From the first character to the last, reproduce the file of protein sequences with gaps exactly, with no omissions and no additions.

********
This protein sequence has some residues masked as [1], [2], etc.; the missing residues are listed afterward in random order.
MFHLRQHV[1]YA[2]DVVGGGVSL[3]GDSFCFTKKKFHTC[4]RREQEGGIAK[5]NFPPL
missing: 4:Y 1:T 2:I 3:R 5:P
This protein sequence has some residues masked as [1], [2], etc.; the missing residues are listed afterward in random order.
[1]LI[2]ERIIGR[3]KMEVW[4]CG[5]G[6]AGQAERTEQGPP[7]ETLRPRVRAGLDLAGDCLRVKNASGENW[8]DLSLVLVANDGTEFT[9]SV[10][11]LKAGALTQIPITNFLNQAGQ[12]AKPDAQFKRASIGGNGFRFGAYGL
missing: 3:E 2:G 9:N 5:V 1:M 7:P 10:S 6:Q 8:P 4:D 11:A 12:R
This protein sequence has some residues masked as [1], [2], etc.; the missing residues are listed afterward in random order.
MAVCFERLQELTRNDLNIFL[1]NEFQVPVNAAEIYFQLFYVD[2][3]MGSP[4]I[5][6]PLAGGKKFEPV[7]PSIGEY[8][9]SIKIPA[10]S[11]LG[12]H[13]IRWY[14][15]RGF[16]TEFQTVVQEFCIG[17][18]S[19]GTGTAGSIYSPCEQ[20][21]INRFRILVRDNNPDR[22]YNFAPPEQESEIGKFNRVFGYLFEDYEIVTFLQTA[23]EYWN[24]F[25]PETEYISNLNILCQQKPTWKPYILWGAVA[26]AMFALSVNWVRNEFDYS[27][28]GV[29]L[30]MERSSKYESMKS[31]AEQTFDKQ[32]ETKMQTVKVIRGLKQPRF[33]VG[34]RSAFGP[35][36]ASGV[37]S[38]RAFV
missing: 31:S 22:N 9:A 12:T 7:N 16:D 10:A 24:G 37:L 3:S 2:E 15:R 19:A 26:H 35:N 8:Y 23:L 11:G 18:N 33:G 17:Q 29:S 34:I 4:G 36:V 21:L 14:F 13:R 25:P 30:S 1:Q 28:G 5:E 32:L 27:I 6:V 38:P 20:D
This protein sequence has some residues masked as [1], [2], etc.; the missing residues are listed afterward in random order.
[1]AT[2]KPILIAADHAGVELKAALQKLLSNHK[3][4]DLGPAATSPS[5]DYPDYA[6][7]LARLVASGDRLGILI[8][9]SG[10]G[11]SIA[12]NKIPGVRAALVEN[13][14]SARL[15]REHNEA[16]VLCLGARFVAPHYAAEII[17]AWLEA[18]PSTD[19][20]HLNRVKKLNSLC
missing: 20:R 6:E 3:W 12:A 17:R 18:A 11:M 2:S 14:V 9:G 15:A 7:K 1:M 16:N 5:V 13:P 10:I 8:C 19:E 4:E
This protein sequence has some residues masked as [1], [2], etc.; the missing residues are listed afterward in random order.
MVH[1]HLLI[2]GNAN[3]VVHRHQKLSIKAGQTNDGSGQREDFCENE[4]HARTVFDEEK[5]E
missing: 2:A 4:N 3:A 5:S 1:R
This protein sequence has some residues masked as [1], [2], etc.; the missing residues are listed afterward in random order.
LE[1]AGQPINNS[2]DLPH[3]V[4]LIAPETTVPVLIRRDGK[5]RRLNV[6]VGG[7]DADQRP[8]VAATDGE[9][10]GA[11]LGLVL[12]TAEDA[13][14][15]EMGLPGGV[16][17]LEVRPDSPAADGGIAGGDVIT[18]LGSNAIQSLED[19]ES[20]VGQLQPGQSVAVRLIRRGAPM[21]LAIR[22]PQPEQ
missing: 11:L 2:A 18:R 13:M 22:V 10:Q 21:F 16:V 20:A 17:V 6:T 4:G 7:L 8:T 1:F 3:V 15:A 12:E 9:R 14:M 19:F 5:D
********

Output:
This protein sequence has some residues masked as [1], [2], etc.; the missing residues are listed afterward in random order.
MFHLRQHV[1]YA[2]DVVGGGVSL[3]GDSFCFTKKKFHTC[4]RREQEGGIAK[5]NFPPL
missing: 4:Y 1:T 2:I 3:R 5:P
This protein sequence has some residues masked as [1], [2], etc.; the missing residues are listed afterward in random order.
[1]LI[2]ERIIGR[3]KMEVW[4]CG[5]G[6]AGQAERTEQGPP[7]ETLRPRVRAGLDLAGDCLRVKNASGENW[8]DLSLVLVANDGTEFT[9]SV[10][11]LKAGALTQIPITNFLNQAGQ[12]AKPDAQFKRASIGGNGFRFGAYGL
missing: 3:E 2:G 9:N 5:V 1:M 7:P 10:S 6:Q 8:P 4:D 11:A 12:R
This protein sequence has some residues masked as [1], [2], etc.; the missing residues are listed afterward in random order.
MAVCFERLQELTRNDLNIFL[1]NEFQVPVNAAEIYFQLFYVD[2][3]MGSP[4]I[5][6]PLAGGKKFEPV[7]PSIGEY[8][9]SIKIPA[10]S[11]LG[12]H[13]IRWY[14][15]RGF[16]TEFQTVVQEFCIG[17][18]S[19]GTGTAGSIYSPCEQ[20][21]INRFRILVRDNNPDR[22]YNFAPPEQESEIGKFNRVFGYLFEDYEIVTFLQTA[23]EYWN[24]F[25]PETEYISNLNILCQQKPTWKPYILWGAVA[26]AMFALSVNWVRNEFDYS[27][28]GV[29]L[30]MERSSKYESMKS[31]AEQTFDKQ[32]ETKMQTVKVIRGLKQPRF[33]VG[34]RSAFGP[35][36]ASGV[37]S[38]RAFV
missing: 31:S 22:N 9:A 12:T 7:N 16:D 10:A 24:G 37:L 3:S 2:E 15:R 19:A 26:H 35:N 8:Y 23:L 11:G 18:N 33:G 17:Q 29:S 34:I 4:G 36:V 21:L 14:F 13:R 25:P 30:S 1:Q 28:G 5:E 32:L 27:I 6:V 38:P 20:D
This protein sequence has some residues masked as [1], [2], etc.; the missing residues are listed afterward in random order.
[1]AT[2]KPILIAADHAGVELKAALQKLLSNHK[3][4]DLGPAATSPS[5]DYPDYA[6][7]LARLVASGDRLGILI[8][9]SG[10]G[11]SIA[12]NKIPGVRAALVEN[13][14]SARL[15]REHNEA[16]VLCLGARFVAPHYAAEII[17]AWLEA[18]PSTD[19][20]HLNRVKKLNSLC
missing: 20:R 6:E 3:W 12:A 17:R 18:A 11:M 2:S 14:V 9:G 15:A 7:K 1:M 16:N 5:V 13:P 10:I 8:C 19:E 4:E
This protein sequence has some residues masked as [1], [2], etc.; the missing residues are listed afterward in random order.
MVH[1]HLLI[2]GNAN[3]VVHRHQKLSIKAGQTNDGSGQREDFCENE[4]HARTVFDEEK[5]E
missing: 2:A 4:N 3:A 5:S 1:R
This protein sequence has some residues masked as [1], [2], etc.; the missing residues are listed afterward in random order.
LE[1]AGQPINNS[2]DLPH[3]V[4]LIAPETTVPVLIRRDGK[5]RRLNV[6]VGG[7]DADQRP[8]VAATDGE[9][10]GA[11]LGLVL[12]TAEDA[13][14][15]EMGLPGGV[16][17]LEVRPDSPAADGGIAGGDVIT[18]LGSNAIQSLED[19]ES[20]VGQLQPGQSVAVRLIRRGAPM[21]LAIR[22]PQPEQ
missing: 11:L 2:A 18:R 13:M 22:V 10:Q 21:F 16:V 20:A 17:V 6:T 4:G 7:L 8:T 1:F 3:V 15:A 12:E 9:R 14:M 19:F 5:D